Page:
Want to join me in a quick thought experiment?
Let's say it's January 2020, and you're running a profitable online business. Then a global pandemic strikes. In the ensuing months, businesses, cities, and even countries are forced to shut down. The world shuts down.
But you keep going. Pandemic or not, there's a recession looming and you've gotta pay the bills. So if anything, you work harder than ever, cranking out more content, sending more emails, tweeting more tweets.
There's just one problem: nobody cares. Topics that were useful or interesting a few weeks ago now seem trivial next to all the tweets about the ongoing crisis. You feel out of touch even writing them.
So what do you do? Do you press forward and keep doing the same marketing you've always done? Or do you call it quits for now, and accept the hit to your sales and traffic?
In actuality, indie hackers are picking a third option: If you can't beat 'em, join 'em.
It's simple: The world wants to read about the coronavirus, so write about the coronavirus.
But perhaps you take issue with the premise: If we're in a round-the-clock coronavirus news cycle, won't people get fatigued? Isn't this the perfect time to be different and write about something else?
I submit to you: Google Trends. Here's what people are actually searching for.
While you're at it, take a look at the front page of the New York Times:
And look at what's leading the pack of the fastest growing communities on reddit:
People are far from fatigued. What they actually want is to read more about the coronavirus. It's what matters most to them right now. Demand from readers is off the charts. And indie hackers are figuring out how to meet this demand.
As far as I know, Rand is not an epidemiologist. He's not an economist, a virologist, a politician, or a healthcare worker either. So why is he writing about this?
Here's his answer from the article:
I’m a marketer and startup founder, so it’s hardly my place to speculate on the massive economic, political, and sociological impacts of our pandemic world. But, I believe it’s the responsibility of all with influence, privilege, and insight to do what they can to help others, doubly so in crises. That’s why, in this post, I’m going to publicly brainstorm some ways I believe technology companies can cushion the impending economic crisis, just as robust testing, social distancing, hand-washing, and staying the F home can help the medical crisis.
By the way, I was playing devil's advocate when I posed those questions about Rand's credentials. Why should we care so much about people's résumés? That's always seemed silly to me, because ideas can be judged on their own merit. My theory is that analyzing information is difficult and effortful, so most people prefer shortcuts. A résumé is one of those shortcuts. So it was smart of Rand to justify himself.
But I want to stick with this side project idea for a moment, since we'll start seeing a lot more of them in the coming weeks. Why? For one, side projects speak for themselves better than, say, tweets or blog posts do. That is, it's easier for indie hackers with small audiences to get new users trying their apps than to get new readers viewing their posts.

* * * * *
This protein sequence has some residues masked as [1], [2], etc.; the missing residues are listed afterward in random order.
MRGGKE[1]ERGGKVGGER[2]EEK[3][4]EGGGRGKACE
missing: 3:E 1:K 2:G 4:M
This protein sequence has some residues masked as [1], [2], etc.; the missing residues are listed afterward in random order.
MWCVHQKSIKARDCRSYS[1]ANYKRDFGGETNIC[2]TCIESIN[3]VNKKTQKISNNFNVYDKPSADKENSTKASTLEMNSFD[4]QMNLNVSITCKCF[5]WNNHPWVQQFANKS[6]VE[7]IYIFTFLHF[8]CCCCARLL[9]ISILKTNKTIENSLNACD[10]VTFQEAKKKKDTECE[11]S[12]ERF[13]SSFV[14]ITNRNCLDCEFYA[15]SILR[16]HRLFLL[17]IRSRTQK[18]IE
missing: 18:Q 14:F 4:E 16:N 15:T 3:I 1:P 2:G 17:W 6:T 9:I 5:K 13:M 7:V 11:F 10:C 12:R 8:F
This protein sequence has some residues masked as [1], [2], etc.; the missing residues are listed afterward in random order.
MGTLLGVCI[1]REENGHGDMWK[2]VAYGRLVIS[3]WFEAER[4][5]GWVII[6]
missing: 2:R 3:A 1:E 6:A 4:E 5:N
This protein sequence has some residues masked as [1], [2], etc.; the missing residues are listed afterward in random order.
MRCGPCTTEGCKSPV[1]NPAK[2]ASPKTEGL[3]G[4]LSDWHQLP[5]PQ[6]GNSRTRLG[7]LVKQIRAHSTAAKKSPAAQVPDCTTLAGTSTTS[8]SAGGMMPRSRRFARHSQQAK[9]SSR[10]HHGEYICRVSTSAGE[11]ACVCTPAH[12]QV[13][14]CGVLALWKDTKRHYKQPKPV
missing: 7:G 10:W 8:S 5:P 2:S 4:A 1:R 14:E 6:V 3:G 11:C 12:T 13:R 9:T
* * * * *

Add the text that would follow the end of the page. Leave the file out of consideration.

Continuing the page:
And why is that? Because — and I say this with full self-awareness — coronavirus posts are a dime a dozen. Everyone's got something to say about the crisis. Just check your home feed on Twitter. But how often have you come across projects like indie hacker @MikeW's Just Give Me Positive News, a site that exclusively features positive stories about COVID-19?
I'd never heard of Mike before he posted on the Indie Hackers forum yesterday, but this didn't stop me from bookmarking the project immediately. Real projects stand out amidst the endless noise of content.
But these are just the trends. There are plenty of exceptions. It's not All Coronavirus All the Time™ for every indie hacker.
Harry Dry (@harrydry) is the founder of Marketing Examples, and for the most part he's stuck to publishing marketing stories, his bread and butter. For the most part. But there's still the elephant in the room, right? Everything you publish online becomes part of the global conversation, which right now is focused on one thing. It would be awkward for Harry not to at least acknowledge its existence:
But Harry's a marketing guru. Not every founder can just wink the problem away like this. For example, Rich Clominson (@richclominson), the creator of Failory, gave the following take on the Indie Hackers forum yesterday:
After months of working on The Failory Podcast, we finally have 14 episodes recorded and we're almost ready to be published. But... should I launch? That's the question I'm asking myself. On the one side, more people are in their homes doing quarantine, which means they probably have more free time to listen to 30/40-minute podcast episodes. But on the other side, are these people even interested in listening to a business podcast right now? The whole attention is put into COVID-19 and will be for the upcoming weeks.
I wish I had a good answer for him, but the truth is that we're wrangling with the same questions at Indie Hackers. Yet moving forward is better than standing still.
Launch. Tomorrow does not exist.